96-Year-Old Cadillac Plant To Be Demolished for New Factory Build

The vacant plant will be redeveloped after a long period of disuse and neglect.

YouTube/City of Detroit

The Cadillac Stamping Plant has long stood as a piece of Detroit's automotive history. That's coming to an end shortly, or a new beginning, depending on your vantage point. The City of Detroit has just announced the building will be demolished to make way for a new 684,000 sq.ft. industrial building, in a project that aims to bring 450 new jobs to the area.

First built in 1925 for the Hudson Motor Company, the factory built car bodies which were sent off to a nearby plant for assembly. General Motors took over the factory in 1956, using it to produce body panels for Cadillac vehicles into the mid-1980s, before closing it down. The factory has been largely vacant since then, and entirely vacant since 2015, being only partially used by a few tenants in the intervening period. Interestingly, in its dying years, it appears that it may have been used as a warehouse for trading cards, as Google Maps photos of the location indicate thousands of hockey and baseball cards scattered around parts of the site. The presence of the cards has become somewhat of a local mystery over the years.

YouTube/American Decay - The Modern Frontiersman

The city is focusing on keeping the spoils of the project within the city, hiring local contractors and working to ensure the majority of jobs hire local workers. The stamping plant demolition is already underway, being undertaken by Inner City Contracting, LLC, notably a 51% minority-owned and Detroit-based company. Missouri-based company NorthPoint Development are developing the site, and have committed to priority hiring of candidates from the local Detroit to Work program. The program, which aims to find employment for city residents, has been successful previously in providing 3000 workers to Stellantis, formerly Fiat Chrysler Automobiles, in recent years.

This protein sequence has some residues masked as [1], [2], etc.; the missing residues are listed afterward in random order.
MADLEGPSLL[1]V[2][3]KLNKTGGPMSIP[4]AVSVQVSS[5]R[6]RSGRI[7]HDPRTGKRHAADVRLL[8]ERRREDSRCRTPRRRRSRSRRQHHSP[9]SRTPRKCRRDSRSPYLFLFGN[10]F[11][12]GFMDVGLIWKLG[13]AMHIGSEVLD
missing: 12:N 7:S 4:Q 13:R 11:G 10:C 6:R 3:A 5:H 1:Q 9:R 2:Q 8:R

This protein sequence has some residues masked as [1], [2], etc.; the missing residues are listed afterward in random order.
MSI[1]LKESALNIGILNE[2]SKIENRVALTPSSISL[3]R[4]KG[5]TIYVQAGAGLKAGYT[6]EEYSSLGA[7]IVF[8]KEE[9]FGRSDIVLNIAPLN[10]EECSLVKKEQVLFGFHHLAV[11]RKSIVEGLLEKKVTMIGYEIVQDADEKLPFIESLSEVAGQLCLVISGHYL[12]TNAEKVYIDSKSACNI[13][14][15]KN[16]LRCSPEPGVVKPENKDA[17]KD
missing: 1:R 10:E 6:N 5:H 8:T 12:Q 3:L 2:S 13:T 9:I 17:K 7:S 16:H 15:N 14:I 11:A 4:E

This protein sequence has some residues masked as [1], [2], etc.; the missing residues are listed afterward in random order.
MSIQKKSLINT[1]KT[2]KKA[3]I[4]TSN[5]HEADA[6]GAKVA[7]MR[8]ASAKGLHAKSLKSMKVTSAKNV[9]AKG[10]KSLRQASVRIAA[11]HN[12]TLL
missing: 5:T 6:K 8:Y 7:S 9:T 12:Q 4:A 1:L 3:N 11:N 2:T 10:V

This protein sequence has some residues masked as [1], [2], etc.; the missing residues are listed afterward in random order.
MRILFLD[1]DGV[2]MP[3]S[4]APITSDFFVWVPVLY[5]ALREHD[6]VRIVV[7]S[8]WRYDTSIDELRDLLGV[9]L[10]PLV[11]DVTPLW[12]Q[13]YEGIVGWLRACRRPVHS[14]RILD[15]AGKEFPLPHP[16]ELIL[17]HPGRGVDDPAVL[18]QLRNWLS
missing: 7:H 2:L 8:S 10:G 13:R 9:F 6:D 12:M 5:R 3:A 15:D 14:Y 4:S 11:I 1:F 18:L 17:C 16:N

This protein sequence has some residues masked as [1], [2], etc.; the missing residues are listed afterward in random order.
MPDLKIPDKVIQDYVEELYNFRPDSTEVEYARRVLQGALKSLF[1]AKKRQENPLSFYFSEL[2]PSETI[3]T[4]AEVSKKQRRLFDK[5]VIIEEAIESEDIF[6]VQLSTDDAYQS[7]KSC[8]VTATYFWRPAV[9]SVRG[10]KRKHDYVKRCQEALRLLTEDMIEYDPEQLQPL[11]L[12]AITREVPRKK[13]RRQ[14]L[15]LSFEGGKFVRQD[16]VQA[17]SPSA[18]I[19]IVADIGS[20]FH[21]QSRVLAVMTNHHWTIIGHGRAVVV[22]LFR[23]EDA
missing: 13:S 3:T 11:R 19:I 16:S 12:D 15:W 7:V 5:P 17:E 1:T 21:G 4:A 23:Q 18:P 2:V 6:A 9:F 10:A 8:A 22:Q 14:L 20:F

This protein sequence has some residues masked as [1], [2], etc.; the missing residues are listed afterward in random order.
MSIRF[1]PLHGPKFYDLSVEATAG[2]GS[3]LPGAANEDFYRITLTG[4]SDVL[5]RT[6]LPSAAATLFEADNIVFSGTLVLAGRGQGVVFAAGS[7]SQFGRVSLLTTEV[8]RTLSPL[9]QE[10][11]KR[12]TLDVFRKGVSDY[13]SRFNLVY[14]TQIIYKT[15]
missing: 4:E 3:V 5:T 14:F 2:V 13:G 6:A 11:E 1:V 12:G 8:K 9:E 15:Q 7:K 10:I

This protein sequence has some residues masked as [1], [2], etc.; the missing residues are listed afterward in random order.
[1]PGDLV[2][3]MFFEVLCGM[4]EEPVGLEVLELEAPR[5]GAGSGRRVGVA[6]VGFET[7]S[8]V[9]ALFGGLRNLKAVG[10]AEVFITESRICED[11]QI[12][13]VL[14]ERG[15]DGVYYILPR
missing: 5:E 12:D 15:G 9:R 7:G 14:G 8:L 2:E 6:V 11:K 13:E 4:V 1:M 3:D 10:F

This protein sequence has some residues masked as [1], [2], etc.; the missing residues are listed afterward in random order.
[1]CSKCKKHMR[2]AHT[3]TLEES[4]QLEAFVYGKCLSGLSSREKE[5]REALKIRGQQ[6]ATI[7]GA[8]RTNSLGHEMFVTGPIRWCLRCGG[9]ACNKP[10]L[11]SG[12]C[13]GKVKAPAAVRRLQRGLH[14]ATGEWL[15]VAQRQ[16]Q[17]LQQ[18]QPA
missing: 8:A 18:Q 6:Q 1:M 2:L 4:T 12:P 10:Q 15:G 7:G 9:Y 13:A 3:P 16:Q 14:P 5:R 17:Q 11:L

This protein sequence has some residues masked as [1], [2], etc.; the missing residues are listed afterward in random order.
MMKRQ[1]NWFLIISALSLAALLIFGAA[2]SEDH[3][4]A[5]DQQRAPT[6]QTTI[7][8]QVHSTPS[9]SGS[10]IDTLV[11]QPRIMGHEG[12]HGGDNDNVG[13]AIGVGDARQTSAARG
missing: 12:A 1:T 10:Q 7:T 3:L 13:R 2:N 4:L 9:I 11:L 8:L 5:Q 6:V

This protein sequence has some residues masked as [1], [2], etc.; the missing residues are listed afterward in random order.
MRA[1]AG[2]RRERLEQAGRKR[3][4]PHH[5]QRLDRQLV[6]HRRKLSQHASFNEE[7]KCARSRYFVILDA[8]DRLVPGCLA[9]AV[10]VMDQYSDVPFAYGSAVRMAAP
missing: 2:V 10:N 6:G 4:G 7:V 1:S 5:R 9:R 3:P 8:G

YouTube/American Decay - The Modern Frontiersman

Speaking on the project, Inner City Contracting President Curtis Johnson said “We are returning Detroit to a place of family, community and opportunity. Most importantly, we’re involving Detroiters in the process.” The city has struggled with high levels of unemployment in recent decades, with automotive plant closures playing a major role as manufacturing has shifted overseas. Mayor of Detroit, Mike Duggan, highlighted the city's focus on ensuring the project benefits locals, stating “Through every step of this process, we are making sure that Detroiters and Detroit-based companies are prioritized and have the chance to participate in and benefit from the work being done on this exciting new project.”  

The factory has long been popular among the urban exploration set. Being abandoned, reasonably easy to access, and a huge site to explore, there are a cavalcade of YouTube videos on the former factory. With the site now being demolished, you can vicariously see what once was in the video embedded below.  

Demolition is expected to finish in July this year, with construction of the new facility scheduled to complete by June 2022. It's hoped that the new site will attract an automotive supplier due to the site's location and facilities. The site may yet live on as a new chapter in the city's storied automotive history. With both Ford's restoration of Michigan Central Station and General Motors investing big in their own sites, Detroit may just have found its second wind. 

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